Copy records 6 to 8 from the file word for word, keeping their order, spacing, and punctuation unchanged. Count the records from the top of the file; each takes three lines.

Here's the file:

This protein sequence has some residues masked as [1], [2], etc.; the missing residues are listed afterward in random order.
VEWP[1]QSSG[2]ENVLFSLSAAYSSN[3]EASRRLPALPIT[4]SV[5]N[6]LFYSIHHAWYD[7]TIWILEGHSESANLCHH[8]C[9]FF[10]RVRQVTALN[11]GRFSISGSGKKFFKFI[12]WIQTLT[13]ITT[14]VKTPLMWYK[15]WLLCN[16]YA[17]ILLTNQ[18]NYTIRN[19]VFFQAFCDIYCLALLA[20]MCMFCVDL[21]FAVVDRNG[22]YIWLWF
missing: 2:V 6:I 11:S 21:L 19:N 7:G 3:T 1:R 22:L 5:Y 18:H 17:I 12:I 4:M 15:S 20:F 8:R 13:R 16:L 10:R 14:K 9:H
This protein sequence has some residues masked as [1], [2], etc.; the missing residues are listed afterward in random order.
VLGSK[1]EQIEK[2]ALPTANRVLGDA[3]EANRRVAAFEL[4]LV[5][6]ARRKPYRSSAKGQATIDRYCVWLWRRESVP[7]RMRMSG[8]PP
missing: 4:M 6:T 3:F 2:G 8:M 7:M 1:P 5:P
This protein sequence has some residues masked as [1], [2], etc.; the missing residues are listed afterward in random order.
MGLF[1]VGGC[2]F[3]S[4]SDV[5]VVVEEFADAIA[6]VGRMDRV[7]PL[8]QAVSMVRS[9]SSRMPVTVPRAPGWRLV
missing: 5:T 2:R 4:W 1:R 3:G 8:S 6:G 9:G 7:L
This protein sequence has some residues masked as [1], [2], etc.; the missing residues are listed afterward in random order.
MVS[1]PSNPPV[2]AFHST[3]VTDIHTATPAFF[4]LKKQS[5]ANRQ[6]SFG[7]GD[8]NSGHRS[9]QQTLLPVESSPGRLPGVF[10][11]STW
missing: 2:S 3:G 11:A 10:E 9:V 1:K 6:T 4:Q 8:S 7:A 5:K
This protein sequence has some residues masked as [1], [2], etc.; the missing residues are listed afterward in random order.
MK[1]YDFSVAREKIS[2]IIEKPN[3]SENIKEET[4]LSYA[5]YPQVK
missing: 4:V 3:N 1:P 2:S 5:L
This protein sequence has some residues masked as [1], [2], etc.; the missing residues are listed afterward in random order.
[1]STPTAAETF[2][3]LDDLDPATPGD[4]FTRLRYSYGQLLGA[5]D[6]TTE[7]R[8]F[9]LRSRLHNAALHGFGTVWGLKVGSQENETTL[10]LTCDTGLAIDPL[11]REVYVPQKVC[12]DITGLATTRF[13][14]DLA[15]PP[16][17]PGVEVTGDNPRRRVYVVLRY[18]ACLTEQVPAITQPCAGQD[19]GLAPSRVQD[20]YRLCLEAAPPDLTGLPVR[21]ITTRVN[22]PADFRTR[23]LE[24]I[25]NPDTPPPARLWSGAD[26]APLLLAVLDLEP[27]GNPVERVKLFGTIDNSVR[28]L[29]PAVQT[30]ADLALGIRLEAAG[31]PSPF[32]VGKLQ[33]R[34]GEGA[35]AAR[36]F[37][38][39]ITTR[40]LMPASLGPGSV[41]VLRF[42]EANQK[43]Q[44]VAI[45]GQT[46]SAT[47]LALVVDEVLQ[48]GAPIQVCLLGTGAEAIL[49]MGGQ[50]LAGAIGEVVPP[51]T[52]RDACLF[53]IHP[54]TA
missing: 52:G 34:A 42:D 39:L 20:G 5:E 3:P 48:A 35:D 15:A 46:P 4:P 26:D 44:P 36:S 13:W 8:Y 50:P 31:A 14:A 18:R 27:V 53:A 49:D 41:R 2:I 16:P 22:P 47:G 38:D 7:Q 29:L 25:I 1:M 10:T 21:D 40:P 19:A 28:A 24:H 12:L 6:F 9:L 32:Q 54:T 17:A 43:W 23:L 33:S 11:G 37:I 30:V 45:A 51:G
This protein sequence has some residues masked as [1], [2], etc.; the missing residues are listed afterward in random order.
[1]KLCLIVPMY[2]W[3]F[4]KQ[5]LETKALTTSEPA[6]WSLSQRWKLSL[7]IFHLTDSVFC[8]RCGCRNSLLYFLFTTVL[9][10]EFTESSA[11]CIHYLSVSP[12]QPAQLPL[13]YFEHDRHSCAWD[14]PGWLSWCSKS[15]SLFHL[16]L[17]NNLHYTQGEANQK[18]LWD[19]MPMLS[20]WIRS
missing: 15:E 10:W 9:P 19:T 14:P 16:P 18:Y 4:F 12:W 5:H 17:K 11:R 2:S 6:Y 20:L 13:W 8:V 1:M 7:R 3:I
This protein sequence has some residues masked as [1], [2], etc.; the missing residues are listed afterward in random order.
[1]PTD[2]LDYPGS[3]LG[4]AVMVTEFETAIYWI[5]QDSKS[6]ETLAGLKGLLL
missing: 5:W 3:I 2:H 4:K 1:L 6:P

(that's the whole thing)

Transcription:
This protein sequence has some residues masked as [1], [2], etc.; the missing residues are listed afterward in random order.
[1]STPTAAETF[2][3]LDDLDPATPGD[4]FTRLRYSYGQLLGA[5]D[6]TTE[7]R[8]F[9]LRSRLHNAALHGFGTVWGLKVGSQENETTL[10]LTCDTGLAIDPL[11]REVYVPQKVC[12]DITGLATTRF[13][14]DLA[15]PP[16][17]PGVEVTGDNPRRRVYVVLRY[18]ACLTEQVPAITQPCAGQD[19]GLAPSRVQD[20]YRLCLEAAPPDLTGLPVR[21]ITTRVN[22]PADFRTR[23]LE[24]I[25]NPDTPPPARLWSGAD[26]APLLLAVLDLEP[27]GNPVERVKLFGTIDNSVR[28]L[29]PAVQT[30]ADLALGIRLEAAG[31]PSPF[32]VGKLQ[33]R[34]GEGA[35]AAR[36]F[37][38][39]ITTR[40]LMPASLGPGSV[41]VLRF[42]EANQK[43]Q[44]VAI[45]GQT[46]SAT[47]LALVVDEVLQ[48]GAPIQVCLLGTGAEAIL[49]MGGQ[50]LAGAIGEVVPP[51]T[52]RDACLF[53]IHP[54]TA
missing: 52:G 34:A 42:D 39:L 20:G 5:E 3:P 48:A 35:D 15:A 46:P 4:P 26:D 44:P 36:S 13:W 8:Y 50:P 31:A 14:A 18:R 27:V 53:A 49:D 41:R 2:I 16:P 22:P 47:G 38:D 7:Q 29:L 25:I 1:M 10:T 21:D 40:P 19:A 28:A 24:H 12:L 6:F 9:L 32:Q 54:T 17:A 43:W 23:L 33:S 11:G 37:I 30:V 45:A 51:G
This protein sequence has some residues masked as [1], [2], etc.; the missing residues are listed afterward in random order.
[1]KLCLIVPMY[2]W[3]F[4]KQ[5]LETKALTTSEPA[6]WSLSQRWKLSL[7]IFHLTDSVFC[8]RCGCRNSLLYFLFTTVL[9][10]EFTESSA[11]CIHYLSVSP[12]QPAQLPL[13]YFEHDRHSCAWD[14]PGWLSWCSKS[15]SLFHL[16]L[17]NNLHYTQGEANQK[18]LWD[19]MPMLS[20]WIRS
missing: 15:E 10:W 9:P 19:T 14:P 16:P 18:Y 4:F 12:W 5:H 17:K 11:R 2:S 6:Y 20:L 13:W 8:V 1:M 7:R 3:I
This protein sequence has some residues masked as [1], [2], etc.; the missing residues are listed afterward in random order.
[1]PTD[2]LDYPGS[3]LG[4]AVMVTEFETAIYWI[5]QDSKS[6]ETLAGLKGLLL
missing: 5:W 3:I 2:H 4:K 1:L 6:P